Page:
October 15, 2010

Dear Brothers and Sisters in Christ,

We will celebrate World Mission Sunday on October 24th. This is the one Sunday of the year when Catholics worldwide pray and sacrifice for Missionaries in over 1,150 mission territories who depend on this support in order to share the message of the Gospel.

In his message for World Mission Sunday, Pope Benedict observes: “Like the Greek pilgrims of two thousand years ago, the people of our time too, ask believers not only to ‘speak’ of Jesus, but to ‘make Jesus seen’.

Missionaries worldwide make Jesus seen in striking ways. Here are some examples:

  • The Little Sisters of Jesus delivered food to local families in Haiti after the earthquake.
  • Sister Julie of the Sisters of St. Joseph in Karachi, Pakistan helps educate the little children on the roads of Pakistan so that they can earn their living instead of begging.
  • A native Priest of Bluefields, Nicaragua said: “I was inspired by the missionaries I met when I was growing up. Now I am a missionary in my own country.”

Please be generous to the special collection for World Mission Sunday on October 24th. May our prayers and support enable Missionaries “not only to speak of Jesus, but to make Jesus seen.” May God reward you for having a missionary heart!

Sincerely yours in Christ,

Most Reverend Robert J. Carlson, Archbishop of St. Louis

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Pastor’s Pen – October 10, 2010

Published on 10. Oct, 2010 by in Pastor's Pen



Like all of you, I get a fair amount of mail. Some are bills, some are requests, some are diocesan matters, and some are words of thanks for jobs well done. Let me share some of those latter ones with you from my mail bag…

From Archbishop Carlson: “I ask you please to express…my gratitude to your parishioners for their generous support of the Annual Catholic Appeal. “They are to be commended for meeting and exceeding both your recommended goal and your challenge goal by raising more than last year. I am grateful for their solidarity with all Catholics in the Archdiocese of St. Louis through their participation in this important appeal. Working together in this way, we practice Christian Stewardship and bring Christ’s love to our communities. May God continue to pour out his blessings upon you and yours…To his thanks, let me add my own, and in your name, a huge thank you to Bob Beckring for his leadership in our parish efforts…

From the American Red Cross: “Since 2002,over 853 units have been collected at St. Ann’sto support blood needs locally. Just one unit of blood can help up to three patients as it is separated into red cell platelets and plasma.That means blood from St. Ann may have helped up to 2,500 individuals… The level of support from the Knight of Columbus, especially Jim Paunika and Bruce Gardiner has been incredible. [We know…] Our local hospitals in the Missouri-Illinois region rely on over 5,000 units of blood donated every week to meet our patients’needs… On behalf of the blood recipients and families, we extend our continued thanks and appreciation to you and your church volunteers and donors…”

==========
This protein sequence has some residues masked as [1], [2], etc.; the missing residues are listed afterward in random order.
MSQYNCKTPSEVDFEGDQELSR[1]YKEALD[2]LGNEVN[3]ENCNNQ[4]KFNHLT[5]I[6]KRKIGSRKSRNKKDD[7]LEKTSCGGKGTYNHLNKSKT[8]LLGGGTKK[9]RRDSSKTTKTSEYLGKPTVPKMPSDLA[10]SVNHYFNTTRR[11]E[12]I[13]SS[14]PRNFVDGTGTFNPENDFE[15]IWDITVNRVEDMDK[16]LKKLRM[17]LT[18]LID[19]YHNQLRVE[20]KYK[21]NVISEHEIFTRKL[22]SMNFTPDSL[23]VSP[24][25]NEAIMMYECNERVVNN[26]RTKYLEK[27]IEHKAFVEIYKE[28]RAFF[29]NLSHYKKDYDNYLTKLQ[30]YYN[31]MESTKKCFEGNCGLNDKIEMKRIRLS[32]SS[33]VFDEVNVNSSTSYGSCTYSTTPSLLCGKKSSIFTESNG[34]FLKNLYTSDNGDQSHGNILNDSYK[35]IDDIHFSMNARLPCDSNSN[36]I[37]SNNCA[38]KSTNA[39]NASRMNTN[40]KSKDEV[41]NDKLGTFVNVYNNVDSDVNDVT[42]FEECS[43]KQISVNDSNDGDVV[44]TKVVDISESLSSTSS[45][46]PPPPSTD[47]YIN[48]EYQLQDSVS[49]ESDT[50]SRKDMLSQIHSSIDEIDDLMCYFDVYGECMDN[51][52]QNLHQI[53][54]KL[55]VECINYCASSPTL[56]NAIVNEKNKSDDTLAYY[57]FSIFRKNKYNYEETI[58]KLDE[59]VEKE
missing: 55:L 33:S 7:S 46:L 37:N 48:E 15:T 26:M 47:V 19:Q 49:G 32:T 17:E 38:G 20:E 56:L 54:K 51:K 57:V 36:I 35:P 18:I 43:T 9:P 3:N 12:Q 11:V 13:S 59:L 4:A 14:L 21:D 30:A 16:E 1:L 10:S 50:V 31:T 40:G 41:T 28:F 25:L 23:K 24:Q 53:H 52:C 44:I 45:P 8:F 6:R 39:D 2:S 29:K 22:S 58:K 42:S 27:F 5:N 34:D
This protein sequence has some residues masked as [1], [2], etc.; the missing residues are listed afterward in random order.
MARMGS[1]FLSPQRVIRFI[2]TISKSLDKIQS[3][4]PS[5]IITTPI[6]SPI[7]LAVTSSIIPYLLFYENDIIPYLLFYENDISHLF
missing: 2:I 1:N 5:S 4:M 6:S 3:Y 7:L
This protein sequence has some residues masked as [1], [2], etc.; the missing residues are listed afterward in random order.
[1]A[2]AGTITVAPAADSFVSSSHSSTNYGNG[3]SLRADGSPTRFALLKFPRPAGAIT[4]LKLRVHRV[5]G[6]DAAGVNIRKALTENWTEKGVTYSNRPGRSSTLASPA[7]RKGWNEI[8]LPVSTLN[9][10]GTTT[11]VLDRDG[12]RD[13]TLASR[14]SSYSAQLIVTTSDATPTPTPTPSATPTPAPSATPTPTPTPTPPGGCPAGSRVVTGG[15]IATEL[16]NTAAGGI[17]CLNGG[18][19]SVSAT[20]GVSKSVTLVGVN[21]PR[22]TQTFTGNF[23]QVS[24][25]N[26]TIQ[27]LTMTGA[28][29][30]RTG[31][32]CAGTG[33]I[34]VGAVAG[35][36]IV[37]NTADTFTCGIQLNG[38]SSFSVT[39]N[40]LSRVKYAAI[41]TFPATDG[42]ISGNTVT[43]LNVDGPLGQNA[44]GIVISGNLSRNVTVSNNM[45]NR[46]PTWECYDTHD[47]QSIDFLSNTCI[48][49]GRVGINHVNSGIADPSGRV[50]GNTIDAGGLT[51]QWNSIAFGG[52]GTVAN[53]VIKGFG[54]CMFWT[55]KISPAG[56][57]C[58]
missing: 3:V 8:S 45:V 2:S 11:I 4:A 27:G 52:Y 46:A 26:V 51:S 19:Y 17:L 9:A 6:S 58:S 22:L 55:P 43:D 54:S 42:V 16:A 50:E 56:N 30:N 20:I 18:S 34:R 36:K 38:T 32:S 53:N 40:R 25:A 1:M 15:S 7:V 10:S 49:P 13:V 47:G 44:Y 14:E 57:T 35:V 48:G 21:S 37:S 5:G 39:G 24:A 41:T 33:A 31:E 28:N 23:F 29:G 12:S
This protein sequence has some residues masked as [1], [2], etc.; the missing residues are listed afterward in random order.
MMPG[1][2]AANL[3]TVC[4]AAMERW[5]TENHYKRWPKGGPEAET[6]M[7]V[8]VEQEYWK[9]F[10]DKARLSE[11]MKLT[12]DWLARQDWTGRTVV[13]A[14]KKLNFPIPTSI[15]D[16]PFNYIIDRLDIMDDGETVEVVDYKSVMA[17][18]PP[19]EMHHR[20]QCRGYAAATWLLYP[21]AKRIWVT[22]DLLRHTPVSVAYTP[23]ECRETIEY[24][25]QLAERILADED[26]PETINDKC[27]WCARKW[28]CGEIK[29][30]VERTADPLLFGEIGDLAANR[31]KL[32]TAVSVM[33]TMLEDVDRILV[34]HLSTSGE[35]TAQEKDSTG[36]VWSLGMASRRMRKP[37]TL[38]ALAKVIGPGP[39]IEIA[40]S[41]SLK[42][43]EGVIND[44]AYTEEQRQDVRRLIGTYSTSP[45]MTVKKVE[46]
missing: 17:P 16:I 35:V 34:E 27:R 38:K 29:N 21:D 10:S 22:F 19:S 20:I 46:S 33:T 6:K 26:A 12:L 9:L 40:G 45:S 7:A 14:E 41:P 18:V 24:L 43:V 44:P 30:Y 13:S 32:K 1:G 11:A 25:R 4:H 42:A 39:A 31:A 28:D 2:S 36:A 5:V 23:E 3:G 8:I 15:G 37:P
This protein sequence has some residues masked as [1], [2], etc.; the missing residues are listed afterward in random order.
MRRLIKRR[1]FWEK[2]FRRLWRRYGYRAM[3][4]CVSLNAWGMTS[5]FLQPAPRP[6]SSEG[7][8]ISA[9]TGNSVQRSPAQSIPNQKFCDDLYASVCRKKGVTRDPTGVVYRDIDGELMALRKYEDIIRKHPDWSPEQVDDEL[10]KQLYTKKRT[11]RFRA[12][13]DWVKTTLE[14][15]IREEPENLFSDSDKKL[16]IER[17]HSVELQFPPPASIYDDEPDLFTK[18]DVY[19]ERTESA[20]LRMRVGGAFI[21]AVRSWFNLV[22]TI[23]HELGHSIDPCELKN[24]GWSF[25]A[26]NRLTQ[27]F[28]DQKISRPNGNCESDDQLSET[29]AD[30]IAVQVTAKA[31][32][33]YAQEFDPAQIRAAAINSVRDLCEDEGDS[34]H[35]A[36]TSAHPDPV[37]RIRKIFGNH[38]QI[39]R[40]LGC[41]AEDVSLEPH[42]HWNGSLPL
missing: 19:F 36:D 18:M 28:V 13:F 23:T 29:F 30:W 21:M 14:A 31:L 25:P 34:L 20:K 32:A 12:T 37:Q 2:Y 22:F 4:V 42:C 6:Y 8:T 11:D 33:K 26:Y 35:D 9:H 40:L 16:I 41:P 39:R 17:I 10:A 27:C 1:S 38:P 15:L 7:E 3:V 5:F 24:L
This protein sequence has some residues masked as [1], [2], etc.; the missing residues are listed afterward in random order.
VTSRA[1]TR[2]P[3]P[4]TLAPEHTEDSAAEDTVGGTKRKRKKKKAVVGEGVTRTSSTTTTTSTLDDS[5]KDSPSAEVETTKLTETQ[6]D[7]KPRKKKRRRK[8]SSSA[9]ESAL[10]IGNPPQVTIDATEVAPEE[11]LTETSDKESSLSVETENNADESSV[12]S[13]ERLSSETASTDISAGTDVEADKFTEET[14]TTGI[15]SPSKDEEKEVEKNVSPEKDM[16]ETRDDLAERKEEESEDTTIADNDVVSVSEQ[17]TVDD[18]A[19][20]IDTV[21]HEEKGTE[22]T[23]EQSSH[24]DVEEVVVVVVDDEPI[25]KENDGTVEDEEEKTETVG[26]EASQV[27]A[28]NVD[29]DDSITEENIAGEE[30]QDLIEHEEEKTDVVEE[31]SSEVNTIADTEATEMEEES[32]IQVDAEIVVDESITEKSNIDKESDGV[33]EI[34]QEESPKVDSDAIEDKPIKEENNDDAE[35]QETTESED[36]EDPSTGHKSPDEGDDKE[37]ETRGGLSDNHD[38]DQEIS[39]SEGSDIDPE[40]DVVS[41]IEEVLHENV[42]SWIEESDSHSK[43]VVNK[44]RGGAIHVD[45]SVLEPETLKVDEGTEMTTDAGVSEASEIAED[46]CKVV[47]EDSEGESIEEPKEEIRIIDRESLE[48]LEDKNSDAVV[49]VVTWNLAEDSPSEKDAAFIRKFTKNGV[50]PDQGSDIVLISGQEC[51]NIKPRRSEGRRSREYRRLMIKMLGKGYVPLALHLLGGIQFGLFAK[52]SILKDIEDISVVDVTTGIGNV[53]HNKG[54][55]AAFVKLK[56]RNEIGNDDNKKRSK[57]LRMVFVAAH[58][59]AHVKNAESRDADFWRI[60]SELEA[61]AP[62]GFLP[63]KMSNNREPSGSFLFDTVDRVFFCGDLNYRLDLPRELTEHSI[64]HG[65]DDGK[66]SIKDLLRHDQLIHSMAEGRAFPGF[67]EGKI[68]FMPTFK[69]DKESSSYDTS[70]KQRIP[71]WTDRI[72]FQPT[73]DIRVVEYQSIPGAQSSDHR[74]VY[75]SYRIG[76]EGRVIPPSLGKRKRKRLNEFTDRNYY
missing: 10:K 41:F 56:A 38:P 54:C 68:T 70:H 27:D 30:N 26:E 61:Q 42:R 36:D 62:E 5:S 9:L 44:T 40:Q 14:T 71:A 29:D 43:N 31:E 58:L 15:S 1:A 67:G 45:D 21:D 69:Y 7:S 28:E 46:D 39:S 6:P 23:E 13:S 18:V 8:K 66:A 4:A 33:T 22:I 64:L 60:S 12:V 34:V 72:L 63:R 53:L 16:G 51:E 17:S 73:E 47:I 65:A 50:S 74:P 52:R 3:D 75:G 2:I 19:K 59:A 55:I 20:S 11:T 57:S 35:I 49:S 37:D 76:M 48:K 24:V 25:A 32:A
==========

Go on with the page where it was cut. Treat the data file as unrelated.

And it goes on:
Finally, 40 Days for Life, a pro-life movement brought here to St. Louis by a Newman Centerstudent (and now alum), wrote to ask for volunteers to help in this ministry of witness and prayer. A few ways that people can become involved are: signing up to fill vacant hours to pray at Planned Parenthood; fast and pray for the effort privately or as a group; join theRosary Crusade to end abortion. For information about this effort you may visit their website at www.40daysforlife.com/stlouis. “Together we can end abortion in St. Louis and the world…”

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Please Support This Year’s Deacon Formation Collection

Did you know that, over the last four decades, dozens of Deacons of the Archdiocese of St. Louis have, in addition to their parish service, volunteered countless hours of selfless, lovingcare for those in our midst who are suffering and in need? Like those first seven ordained by theApostles, our Deacons are called to be ministers of charity and models of Christ-like compassionfor the sick, the poor, the imprisoned, and the dying, Deacons “wash the feet” of the faithfuleach day, seeing the face of Christ revealed in their ailing brothers and sisters. Deacons canbe found offering us comfort in every facet of daily life—nursing homes, hospitals, hospices,prisons, schools, airports, businesses, and more. Can you help our future deacons be Christ’shands and feet with your charitable donation to this year’s Deacon Formation Collection?Deacon formation in the Archdiocese relies heavily on the support of this year’s annual DeaconFormation Collection, held this coming October 2nd and 3rd. Please be as generous as possible.God bless you for your support!

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September 19, 2010

Dear Brothers and Sisters in Christ,